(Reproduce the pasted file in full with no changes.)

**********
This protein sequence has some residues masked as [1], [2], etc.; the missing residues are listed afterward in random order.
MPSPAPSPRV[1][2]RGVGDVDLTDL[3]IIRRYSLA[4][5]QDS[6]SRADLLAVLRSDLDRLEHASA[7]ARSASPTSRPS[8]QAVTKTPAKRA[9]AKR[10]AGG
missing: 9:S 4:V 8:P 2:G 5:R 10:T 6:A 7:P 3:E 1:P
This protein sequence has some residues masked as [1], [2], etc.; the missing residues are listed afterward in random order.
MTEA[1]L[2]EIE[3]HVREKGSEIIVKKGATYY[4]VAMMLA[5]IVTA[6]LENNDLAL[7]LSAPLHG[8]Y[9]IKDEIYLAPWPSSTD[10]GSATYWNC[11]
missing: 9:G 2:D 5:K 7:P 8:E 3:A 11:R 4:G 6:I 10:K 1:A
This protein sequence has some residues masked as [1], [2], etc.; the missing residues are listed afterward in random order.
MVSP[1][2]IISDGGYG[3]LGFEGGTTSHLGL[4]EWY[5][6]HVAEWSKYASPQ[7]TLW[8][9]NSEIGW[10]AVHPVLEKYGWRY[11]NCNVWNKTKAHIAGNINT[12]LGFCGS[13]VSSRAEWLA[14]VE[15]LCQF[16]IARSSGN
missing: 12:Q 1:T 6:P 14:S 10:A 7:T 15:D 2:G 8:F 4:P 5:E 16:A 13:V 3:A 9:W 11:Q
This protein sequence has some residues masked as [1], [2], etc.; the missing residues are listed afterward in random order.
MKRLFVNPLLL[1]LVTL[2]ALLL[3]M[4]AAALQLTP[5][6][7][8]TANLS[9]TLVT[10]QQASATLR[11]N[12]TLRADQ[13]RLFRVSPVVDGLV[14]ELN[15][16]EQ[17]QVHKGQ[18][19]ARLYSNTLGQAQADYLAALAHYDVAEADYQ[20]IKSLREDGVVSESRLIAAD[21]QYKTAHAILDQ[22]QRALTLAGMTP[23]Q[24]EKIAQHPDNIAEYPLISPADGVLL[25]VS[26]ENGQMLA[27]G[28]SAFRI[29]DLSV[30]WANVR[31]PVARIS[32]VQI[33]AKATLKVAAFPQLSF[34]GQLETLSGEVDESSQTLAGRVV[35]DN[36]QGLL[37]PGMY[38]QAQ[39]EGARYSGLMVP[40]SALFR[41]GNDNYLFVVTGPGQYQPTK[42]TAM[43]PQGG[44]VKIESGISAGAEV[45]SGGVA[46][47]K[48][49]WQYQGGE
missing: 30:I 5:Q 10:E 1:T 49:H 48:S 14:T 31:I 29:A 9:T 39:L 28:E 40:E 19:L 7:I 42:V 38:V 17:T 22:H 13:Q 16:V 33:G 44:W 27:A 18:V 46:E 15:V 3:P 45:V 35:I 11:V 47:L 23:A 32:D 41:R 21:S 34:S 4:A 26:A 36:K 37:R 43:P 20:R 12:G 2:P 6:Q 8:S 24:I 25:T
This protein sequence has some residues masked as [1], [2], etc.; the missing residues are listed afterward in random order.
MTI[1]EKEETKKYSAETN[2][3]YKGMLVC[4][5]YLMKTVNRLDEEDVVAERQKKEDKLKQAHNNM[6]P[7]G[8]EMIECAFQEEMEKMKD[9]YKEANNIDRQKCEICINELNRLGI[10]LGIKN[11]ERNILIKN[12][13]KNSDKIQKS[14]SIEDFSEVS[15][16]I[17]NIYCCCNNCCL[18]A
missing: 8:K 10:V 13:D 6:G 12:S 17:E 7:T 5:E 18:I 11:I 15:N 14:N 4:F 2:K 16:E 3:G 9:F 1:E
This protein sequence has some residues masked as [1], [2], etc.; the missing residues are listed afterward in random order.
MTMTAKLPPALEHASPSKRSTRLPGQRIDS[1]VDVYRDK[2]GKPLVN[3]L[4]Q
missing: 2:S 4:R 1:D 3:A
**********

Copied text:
This protein sequence has some residues masked as [1], [2], etc.; the missing residues are listed afterward in random order.
MPSPAPSPRV[1][2]RGVGDVDLTDL[3]IIRRYSLA[4][5]QDS[6]SRADLLAVLRSDLDRLEHASA[7]ARSASPTSRPS[8]QAVTKTPAKRA[9]AKR[10]AGG
missing: 9:S 4:V 8:P 2:G 5:R 10:T 6:A 7:P 3:E 1:P
This protein sequence has some residues masked as [1], [2], etc.; the missing residues are listed afterward in random order.
MTEA[1]L[2]EIE[3]HVREKGSEIIVKKGATYY[4]VAMMLA[5]IVTA[6]LENNDLAL[7]LSAPLHG[8]Y[9]IKDEIYLAPWPSSTD[10]GSATYWNC[11]
missing: 9:G 2:D 5:K 7:P 8:E 3:A 11:R 4:G 6:I 10:K 1:A
This protein sequence has some residues masked as [1], [2], etc.; the missing residues are listed afterward in random order.
MVSP[1][2]IISDGGYG[3]LGFEGGTTSHLGL[4]EWY[5][6]HVAEWSKYASPQ[7]TLW[8][9]NSEIGW[10]AVHPVLEKYGWRY[11]NCNVWNKTKAHIAGNINT[12]LGFCGS[13]VSSRAEWLA[14]VE[15]LCQF[16]IARSSGN
missing: 12:Q 1:T 6:P 14:S 10:A 7:T 15:D 2:G 8:F 4:P 5:E 16:A 13:V 3:A 9:W 11:Q
This protein sequence has some residues masked as [1], [2], etc.; the missing residues are listed afterward in random order.
MKRLFVNPLLL[1]LVTL[2]ALLL[3]M[4]AAALQLTP[5][6][7][8]TANLS[9]TLVT[10]QQASATLR[11]N[12]TLRADQ[13]RLFRVSPVVDGLV[14]ELN[15][16]EQ[17]QVHKGQ[18][19]ARLYSNTLGQAQADYLAALAHYDVAEADYQ[20]IKSLREDGVVSESRLIAAD[21]QYKTAHAILDQ[22]QRALTLAGMTP[23]Q[24]EKIAQHPDNIAEYPLISPADGVLL[25]VS[26]ENGQMLA[27]G[28]SAFRI[29]DLSV[30]WANVR[31]PVARIS[32]VQI[33]AKATLKVAAFPQLSF[34]GQLETLSGEVDESSQTLAGRVV[35]DN[36]QGLL[37]PGMY[38]QAQ[39]EGARYSGLMVP[40]SALFR[41]GNDNYLFVVTGPGQYQPTK[42]TAM[43]PQGG[44]VKIESGISAGAEV[45]SGGVA[46][47]K[48][49]WQYQGGE
missing: 30:I 5:Q 10:E 1:T 49:H 48:S 14:T 31:I 29:A 9:T 39:L 28:E 40:E 19:L 7:I 42:V 38:V 17:T 22:H 13:Q 16:V 33:G 44:W 27:A 18:V 46:E 15:V 3:P 45:V 35:I 11:V 47:L 23:A 32:D 41:R 21:S 34:S 4:A 26:A 36:K 37:R 43:P 20:R 12:G 2:P 6:Q 8:S 24:I 25:T
This protein sequence has some residues masked as [1], [2], etc.; the missing residues are listed afterward in random order.
MTI[1]EKEETKKYSAETN[2][3]YKGMLVC[4][5]YLMKTVNRLDEEDVVAERQKKEDKLKQAHNNM[6]P[7]G[8]EMIECAFQEEMEKMKD[9]YKEANNIDRQKCEICINELNRLGI[10]LGIKN[11]ERNILIKN[12][13]KNSDKIQKS[14]SIEDFSEVS[15][16]I[17]NIYCCCNNCCL[18]A
missing: 8:K 10:V 13:D 6:G 12:S 17:E 7:T 5:E 18:I 11:I 15:N 14:N 4:F 2:K 16:E 3:G 9:F 1:E
This protein sequence has some residues masked as [1], [2], etc.; the missing residues are listed afterward in random order.
MTMTAKLPPALEHASPSKRSTRLPGQRIDS[1]VDVYRDK[2]GKPLVN[3]L[4]Q
missing: 2:S 4:R 1:D 3:A